You got a letter from the MSI to renew your health card today. At the bottom of the renewal form, is the section relating to organ donation. I remind you that this act of generosity brought you back to us. You signed it without hesitation. The form asks if there are certain organs that you wish to donate or just donate the whole body. “It’s all or nothing” you said.
You have a few weeping moments after Megan leaves. Between sobs you start to list the members to the ‘People who have seen you cry and held you hand’ club. The list is growing but the strength you get from each of these experiences helps you get stronger. You are reminded that there are many people who are here to help you and the gratitude give you strength.
Tonight, I went out to dinner with Terry and Chris G., they were some my first responders on that horrible night when I thought you were dying. Terry had a car accident several years ago, she described the scene and the terror she felt. She said she would never forget the eyes or the name of her first responder. I understand how the memories of such a vivid moment are wired into your brain permanently. The heighten emotions of the moment made it non-erasable.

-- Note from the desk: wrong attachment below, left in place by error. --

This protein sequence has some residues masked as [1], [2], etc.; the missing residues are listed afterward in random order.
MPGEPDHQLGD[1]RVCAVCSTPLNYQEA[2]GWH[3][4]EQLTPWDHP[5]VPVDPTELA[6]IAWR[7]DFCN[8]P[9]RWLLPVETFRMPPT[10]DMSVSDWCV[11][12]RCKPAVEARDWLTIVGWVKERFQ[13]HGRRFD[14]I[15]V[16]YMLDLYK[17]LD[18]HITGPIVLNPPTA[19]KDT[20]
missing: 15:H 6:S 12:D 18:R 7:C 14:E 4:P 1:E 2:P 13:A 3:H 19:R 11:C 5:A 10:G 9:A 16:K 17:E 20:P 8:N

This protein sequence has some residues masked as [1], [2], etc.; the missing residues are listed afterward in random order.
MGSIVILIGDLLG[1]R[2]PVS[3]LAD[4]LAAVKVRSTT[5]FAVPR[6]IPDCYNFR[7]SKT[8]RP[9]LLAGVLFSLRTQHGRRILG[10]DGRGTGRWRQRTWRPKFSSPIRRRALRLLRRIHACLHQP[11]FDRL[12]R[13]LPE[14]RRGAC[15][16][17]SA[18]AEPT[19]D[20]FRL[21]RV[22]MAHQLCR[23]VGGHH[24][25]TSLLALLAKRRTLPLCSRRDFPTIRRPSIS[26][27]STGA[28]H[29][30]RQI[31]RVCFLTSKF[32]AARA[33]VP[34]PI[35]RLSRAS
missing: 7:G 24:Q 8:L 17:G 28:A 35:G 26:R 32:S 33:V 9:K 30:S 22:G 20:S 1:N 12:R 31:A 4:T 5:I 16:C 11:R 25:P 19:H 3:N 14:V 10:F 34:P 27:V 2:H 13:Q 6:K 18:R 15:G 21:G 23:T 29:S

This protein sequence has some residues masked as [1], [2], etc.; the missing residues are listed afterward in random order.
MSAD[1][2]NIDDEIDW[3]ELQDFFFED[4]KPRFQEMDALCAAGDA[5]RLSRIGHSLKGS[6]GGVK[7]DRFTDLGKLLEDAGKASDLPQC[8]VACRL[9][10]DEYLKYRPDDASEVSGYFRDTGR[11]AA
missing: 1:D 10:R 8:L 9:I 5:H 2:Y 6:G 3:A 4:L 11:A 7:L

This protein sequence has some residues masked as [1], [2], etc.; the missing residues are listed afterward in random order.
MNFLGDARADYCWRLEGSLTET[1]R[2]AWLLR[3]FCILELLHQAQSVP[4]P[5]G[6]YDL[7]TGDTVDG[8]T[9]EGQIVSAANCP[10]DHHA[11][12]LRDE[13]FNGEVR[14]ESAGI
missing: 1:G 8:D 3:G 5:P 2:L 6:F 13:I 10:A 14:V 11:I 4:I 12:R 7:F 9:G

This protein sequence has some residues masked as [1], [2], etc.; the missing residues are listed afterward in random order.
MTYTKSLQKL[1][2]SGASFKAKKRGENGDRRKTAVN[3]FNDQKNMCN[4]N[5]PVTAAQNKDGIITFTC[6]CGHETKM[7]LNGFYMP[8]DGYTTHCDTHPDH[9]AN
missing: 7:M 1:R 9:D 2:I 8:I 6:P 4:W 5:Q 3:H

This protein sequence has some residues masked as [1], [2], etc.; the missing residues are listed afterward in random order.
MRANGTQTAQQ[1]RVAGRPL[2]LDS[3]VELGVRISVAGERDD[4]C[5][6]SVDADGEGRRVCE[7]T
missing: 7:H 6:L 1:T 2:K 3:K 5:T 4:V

I reminded them that the last time I had sat down at a table with them was that night. The night of your stroke. That night, I was drowning and I didn’t knew what to do. I didn’t know where to reach for help. They were there. They held my hands and they held me and lead me onto my path of recovery.
We talk about you and your road to recovery. I even relaxed enough to have a glass of wine. In some ways, I feel I have found my pace in this marathon and I can feel strong now. I am learning to empathize with your pain and loss and not let it consume me. If I am consumed, I can’t be a pillar for you.
As we are served our dinner, I notice that a salad dressing container had the number 29 on it. A few months ago I would have thought that that was a sign, now I think of it as a coincidence. In those early days, my desperate mind looked for signs. I looked every where and found many … but what did they really mean. One vivid sunny day I was driving back home alone after a visit with you, I think it was during the MRSA scare.
As I drove down North street, barely holding it together, I spotted a pedristarin stop suddely and back track a few steps to try to befriend a black and white cat. A minute later, I pass a male runner running over the bridge along with two children, who looked a little older then Tara and Quinn. Another sign. As the car entered the bridge the traffic was routed into one lane. The reason became apparent when I crested the bridge’s middle. There were police cars blocking the lane and clinging to the outside of the fencing of the bridge was a person. It was a slow-motion moment in my mind but I my mind identified the person as a jumper. Someone, who wanted to die. Was this a sign too? I cried all the way home.
Today I am hard wiring the picture I have of you in my mind, almost standing, shaving and joking around. This will be a non- erasable file. And for now, this will be my mind’s screen saver. It is my new sign.